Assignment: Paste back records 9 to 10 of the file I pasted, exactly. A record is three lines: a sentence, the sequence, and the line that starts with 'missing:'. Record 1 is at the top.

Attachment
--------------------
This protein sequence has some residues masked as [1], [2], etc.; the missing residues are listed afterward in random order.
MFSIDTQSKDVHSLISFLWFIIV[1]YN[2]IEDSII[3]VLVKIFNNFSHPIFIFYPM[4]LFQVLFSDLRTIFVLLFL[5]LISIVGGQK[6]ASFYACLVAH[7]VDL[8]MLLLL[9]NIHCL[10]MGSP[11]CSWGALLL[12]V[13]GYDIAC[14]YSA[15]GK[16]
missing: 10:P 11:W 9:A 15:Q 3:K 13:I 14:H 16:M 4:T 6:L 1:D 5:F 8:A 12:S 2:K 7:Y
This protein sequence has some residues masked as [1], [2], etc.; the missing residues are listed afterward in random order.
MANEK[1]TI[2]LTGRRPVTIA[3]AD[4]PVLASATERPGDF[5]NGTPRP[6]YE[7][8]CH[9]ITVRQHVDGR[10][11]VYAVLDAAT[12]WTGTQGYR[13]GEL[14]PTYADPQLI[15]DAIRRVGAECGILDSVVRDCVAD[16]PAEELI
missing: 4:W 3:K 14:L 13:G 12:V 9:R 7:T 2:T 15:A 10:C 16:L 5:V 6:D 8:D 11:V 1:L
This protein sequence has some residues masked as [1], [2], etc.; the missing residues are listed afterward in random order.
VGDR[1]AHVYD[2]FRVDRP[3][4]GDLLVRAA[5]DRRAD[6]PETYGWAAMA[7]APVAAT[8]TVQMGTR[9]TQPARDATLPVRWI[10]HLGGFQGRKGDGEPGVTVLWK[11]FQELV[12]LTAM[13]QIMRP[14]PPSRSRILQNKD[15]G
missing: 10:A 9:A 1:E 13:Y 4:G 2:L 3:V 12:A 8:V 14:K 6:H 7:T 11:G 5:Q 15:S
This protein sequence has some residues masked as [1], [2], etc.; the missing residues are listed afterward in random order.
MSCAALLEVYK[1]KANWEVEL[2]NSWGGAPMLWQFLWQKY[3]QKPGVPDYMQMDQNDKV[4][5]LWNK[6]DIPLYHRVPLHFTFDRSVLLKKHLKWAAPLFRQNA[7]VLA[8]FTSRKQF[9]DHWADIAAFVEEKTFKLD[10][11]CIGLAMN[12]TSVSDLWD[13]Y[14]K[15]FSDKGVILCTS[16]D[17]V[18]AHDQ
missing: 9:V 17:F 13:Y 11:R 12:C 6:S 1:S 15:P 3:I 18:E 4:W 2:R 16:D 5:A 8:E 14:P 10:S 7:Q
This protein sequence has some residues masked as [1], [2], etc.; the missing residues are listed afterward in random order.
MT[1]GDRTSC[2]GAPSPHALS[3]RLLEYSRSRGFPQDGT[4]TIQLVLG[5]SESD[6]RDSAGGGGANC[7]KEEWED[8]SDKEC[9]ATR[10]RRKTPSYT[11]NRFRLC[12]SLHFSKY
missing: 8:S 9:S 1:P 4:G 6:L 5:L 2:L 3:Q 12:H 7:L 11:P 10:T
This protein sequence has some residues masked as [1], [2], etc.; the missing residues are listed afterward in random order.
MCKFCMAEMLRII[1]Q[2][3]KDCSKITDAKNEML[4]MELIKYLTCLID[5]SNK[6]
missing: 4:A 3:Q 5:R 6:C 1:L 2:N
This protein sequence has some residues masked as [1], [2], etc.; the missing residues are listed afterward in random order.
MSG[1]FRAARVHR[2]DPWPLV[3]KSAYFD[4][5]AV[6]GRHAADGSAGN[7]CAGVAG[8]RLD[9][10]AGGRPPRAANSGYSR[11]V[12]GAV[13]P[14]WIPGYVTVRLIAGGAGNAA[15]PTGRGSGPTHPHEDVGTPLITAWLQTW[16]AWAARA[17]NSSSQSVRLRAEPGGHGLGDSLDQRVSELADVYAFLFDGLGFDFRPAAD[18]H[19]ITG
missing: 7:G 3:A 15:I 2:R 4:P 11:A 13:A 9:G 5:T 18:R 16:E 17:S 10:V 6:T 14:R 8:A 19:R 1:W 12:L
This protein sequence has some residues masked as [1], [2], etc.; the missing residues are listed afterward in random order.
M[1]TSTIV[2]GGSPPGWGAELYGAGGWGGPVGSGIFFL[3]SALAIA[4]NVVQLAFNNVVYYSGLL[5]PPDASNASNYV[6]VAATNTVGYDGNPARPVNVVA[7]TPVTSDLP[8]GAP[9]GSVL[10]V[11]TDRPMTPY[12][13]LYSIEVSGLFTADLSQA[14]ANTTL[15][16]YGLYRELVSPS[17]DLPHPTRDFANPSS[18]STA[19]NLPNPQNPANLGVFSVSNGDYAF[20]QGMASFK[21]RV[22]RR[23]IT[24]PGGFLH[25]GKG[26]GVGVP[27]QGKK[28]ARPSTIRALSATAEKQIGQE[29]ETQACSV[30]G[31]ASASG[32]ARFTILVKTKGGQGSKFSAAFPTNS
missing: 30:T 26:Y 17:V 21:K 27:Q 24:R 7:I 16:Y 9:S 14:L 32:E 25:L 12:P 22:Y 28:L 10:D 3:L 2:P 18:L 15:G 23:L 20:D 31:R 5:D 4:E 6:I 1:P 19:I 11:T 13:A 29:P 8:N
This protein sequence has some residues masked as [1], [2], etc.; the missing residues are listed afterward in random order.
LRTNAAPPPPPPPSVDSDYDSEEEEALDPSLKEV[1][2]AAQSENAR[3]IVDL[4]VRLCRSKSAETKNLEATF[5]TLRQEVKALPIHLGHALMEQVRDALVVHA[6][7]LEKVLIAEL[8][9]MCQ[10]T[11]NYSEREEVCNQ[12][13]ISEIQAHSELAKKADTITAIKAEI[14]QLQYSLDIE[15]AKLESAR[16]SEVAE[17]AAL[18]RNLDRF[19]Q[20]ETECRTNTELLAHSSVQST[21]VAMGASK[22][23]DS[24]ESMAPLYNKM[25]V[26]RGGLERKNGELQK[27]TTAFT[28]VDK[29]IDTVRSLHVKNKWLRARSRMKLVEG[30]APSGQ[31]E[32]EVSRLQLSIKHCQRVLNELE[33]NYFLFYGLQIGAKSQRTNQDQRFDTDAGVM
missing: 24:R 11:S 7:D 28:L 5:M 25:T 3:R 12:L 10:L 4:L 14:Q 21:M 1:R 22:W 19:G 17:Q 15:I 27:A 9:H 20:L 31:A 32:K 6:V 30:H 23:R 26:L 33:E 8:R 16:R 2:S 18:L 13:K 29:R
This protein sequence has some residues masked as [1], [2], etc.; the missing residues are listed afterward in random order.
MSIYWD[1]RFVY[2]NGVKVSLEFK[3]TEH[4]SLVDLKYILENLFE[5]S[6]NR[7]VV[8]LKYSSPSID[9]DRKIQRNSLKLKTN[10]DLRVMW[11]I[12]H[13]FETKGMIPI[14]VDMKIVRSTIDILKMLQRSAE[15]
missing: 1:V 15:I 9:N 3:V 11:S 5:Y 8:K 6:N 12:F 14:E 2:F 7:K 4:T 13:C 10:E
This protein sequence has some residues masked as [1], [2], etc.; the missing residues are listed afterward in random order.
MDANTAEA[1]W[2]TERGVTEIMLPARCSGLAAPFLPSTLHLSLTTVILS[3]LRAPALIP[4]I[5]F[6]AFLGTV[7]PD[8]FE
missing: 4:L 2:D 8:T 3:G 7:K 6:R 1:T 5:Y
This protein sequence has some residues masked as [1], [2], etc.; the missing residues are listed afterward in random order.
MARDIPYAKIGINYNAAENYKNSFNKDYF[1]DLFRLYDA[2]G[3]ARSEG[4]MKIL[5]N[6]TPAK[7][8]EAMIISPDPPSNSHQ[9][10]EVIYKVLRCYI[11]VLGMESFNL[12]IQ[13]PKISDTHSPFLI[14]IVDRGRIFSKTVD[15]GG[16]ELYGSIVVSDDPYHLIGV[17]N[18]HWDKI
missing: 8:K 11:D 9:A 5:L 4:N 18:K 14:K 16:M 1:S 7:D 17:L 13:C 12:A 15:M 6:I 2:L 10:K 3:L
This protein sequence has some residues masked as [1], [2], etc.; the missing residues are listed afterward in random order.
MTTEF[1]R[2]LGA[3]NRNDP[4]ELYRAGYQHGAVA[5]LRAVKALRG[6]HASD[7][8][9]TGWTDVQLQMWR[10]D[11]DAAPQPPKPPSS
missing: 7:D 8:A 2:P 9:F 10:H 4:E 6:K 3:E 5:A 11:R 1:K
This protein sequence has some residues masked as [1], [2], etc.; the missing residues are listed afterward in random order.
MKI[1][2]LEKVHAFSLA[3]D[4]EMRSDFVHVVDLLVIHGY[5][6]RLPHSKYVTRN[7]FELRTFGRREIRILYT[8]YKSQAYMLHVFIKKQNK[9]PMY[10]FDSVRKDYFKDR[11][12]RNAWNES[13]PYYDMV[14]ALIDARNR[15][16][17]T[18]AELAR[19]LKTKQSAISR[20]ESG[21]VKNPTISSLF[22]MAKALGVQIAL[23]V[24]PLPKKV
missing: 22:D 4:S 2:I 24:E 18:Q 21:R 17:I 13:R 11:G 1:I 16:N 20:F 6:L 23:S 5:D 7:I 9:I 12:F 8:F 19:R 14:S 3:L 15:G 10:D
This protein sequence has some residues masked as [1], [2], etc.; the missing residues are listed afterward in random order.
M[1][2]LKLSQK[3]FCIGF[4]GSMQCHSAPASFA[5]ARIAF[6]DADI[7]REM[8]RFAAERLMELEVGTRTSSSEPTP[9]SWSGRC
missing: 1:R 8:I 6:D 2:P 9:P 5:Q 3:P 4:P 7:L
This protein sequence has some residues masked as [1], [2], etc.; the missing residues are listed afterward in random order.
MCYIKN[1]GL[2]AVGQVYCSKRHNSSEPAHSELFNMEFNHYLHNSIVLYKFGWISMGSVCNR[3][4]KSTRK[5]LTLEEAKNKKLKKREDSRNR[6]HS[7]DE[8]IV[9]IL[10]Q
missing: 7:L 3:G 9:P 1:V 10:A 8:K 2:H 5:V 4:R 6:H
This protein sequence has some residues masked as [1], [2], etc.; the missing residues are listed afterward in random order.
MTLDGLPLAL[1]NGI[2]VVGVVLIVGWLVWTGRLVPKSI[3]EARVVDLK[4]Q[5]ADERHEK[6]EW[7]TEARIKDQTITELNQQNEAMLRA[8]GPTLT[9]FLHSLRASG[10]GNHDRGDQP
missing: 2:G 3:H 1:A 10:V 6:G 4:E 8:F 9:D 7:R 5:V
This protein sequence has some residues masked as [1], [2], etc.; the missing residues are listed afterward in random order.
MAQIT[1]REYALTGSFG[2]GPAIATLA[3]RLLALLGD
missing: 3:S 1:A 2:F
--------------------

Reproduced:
This protein sequence has some residues masked as [1], [2], etc.; the missing residues are listed afterward in random order.
LRTNAAPPPPPPPSVDSDYDSEEEEALDPSLKEV[1][2]AAQSENAR[3]IVDL[4]VRLCRSKSAETKNLEATF[5]TLRQEVKALPIHLGHALMEQVRDALVVHA[6][7]LEKVLIAEL[8][9]MCQ[10]T[11]NYSEREEVCNQ[12][13]ISEIQAHSELAKKADTITAIKAEI[14]QLQYSLDIE[15]AKLESAR[16]SEVAE[17]AAL[18]RNLDRF[19]Q[20]ETECRTNTELLAHSSVQST[21]VAMGASK[22][23]DS[24]ESMAPLYNKM[25]V[26]RGGLERKNGELQK[27]TTAFT[28]VDK[29]IDTVRSLHVKNKWLRARSRMKLVEG[30]APSGQ[31]E[32]EVSRLQLSIKHCQRVLNELE[33]NYFLFYGLQIGAKSQRTNQDQRFDTDAGVM
missing: 24:R 11:S 7:D 28:L 5:M 25:T 3:R 12:L 10:L 4:L 14:Q 21:M 1:R 22:W 19:G 17:Q 15:I 27:A 9:H 20:L 31:A 32:K 6:V 30:H 23:R 26:L 33:E 8:R 16:R 2:S 18:L 13:K 29:R
This protein sequence has some residues masked as [1], [2], etc.; the missing residues are listed afterward in random order.
MSIYWD[1]RFVY[2]NGVKVSLEFK[3]TEH[4]SLVDLKYILENLFE[5]S[6]NR[7]VV[8]LKYSSPSID[9]DRKIQRNSLKLKTN[10]DLRVMW[11]I[12]H[13]FETKGMIPI[14]VDMKIVRSTIDILKMLQRSAE[15]
missing: 1:V 15:I 9:N 3:V 11:S 5:Y 8:K 6:N 12:F 14:E 2:F 7:K 4:T 13:C 10:E